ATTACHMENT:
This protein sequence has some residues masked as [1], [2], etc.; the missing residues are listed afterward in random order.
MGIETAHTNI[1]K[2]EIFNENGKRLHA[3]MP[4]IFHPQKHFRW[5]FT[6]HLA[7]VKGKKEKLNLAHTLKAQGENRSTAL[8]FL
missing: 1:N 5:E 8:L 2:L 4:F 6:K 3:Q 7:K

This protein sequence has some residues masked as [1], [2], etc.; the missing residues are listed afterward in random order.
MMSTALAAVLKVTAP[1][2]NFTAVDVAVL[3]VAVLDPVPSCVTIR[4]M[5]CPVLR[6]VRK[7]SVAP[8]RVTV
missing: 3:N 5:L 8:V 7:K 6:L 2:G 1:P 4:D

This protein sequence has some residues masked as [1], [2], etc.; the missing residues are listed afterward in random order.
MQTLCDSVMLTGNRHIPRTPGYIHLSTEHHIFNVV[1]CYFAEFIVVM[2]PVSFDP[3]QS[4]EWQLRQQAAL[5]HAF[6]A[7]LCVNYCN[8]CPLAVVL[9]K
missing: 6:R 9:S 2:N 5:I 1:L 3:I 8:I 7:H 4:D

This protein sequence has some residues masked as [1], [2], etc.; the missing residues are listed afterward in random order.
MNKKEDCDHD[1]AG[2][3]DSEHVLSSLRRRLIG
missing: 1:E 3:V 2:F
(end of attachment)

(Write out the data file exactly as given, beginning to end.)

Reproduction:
This protein sequence has some residues masked as [1], [2], etc.; the missing residues are listed afterward in random order.
MGIETAHTNI[1]K[2]EIFNENGKRLHA[3]MP[4]IFHPQKHFRW[5]FT[6]HLA[7]VKGKKEKLNLAHTLKAQGENRSTAL[8]FL
missing: 1:N 5:E 8:L 2:L 4:F 6:K 3:Q 7:K

This protein sequence has some residues masked as [1], [2], etc.; the missing residues are listed afterward in random order.
MMSTALAAVLKVTAP[1][2]NFTAVDVAVL[3]VAVLDPVPSCVTIR[4]M[5]CPVLR[6]VRK[7]SVAP[8]RVTV
missing: 3:N 5:L 8:V 7:K 6:L 2:G 1:P 4:D

This protein sequence has some residues masked as [1], [2], etc.; the missing residues are listed afterward in random order.
MQTLCDSVMLTGNRHIPRTPGYIHLSTEHHIFNVV[1]CYFAEFIVVM[2]PVSFDP[3]QS[4]EWQLRQQAAL[5]HAF[6]A[7]LCVNYCN[8]CPLAVVL[9]K
missing: 6:R 9:S 2:N 5:I 1:L 3:I 8:I 7:H 4:D

This protein sequence has some residues masked as [1], [2], etc.; the missing residues are listed afterward in random order.
MNKKEDCDHD[1]AG[2][3]DSEHVLSSLRRRLIG
missing: 1:E 3:V 2:F